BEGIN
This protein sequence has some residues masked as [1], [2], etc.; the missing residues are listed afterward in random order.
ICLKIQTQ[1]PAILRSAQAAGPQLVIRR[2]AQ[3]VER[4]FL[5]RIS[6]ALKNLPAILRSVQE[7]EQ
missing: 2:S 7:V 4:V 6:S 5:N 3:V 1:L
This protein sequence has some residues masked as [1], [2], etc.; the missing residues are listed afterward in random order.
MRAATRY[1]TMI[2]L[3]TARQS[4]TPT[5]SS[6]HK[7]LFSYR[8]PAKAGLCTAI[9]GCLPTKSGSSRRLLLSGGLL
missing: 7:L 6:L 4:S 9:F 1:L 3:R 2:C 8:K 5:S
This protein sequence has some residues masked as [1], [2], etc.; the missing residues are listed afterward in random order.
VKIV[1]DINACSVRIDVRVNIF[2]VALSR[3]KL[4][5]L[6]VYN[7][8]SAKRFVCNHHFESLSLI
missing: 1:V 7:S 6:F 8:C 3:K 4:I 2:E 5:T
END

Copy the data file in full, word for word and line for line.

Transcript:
This protein sequence has some residues masked as [1], [2], etc.; the missing residues are listed afterward in random order.
ICLKIQTQ[1]PAILRSAQAAGPQLVIRR[2]AQ[3]VER[4]FL[5]RIS[6]ALKNLPAILRSVQE[7]EQ
missing: 2:S 7:V 4:V 6:S 5:N 3:V 1:L
This protein sequence has some residues masked as [1], [2], etc.; the missing residues are listed afterward in random order.
MRAATRY[1]TMI[2]L[3]TARQS[4]TPT[5]SS[6]HK[7]LFSYR[8]PAKAGLCTAI[9]GCLPTKSGSSRRLLLSGGLL
missing: 7:L 6:L 4:S 9:F 1:L 3:R 2:C 8:K 5:S
This protein sequence has some residues masked as [1], [2], etc.; the missing residues are listed afterward in random order.
VKIV[1]DINACSVRIDVRVNIF[2]VALSR[3]KL[4][5]L[6]VYN[7][8]SAKRFVCNHHFESLSLI
missing: 1:V 7:S 6:F 8:C 3:K 4:I 2:E 5:T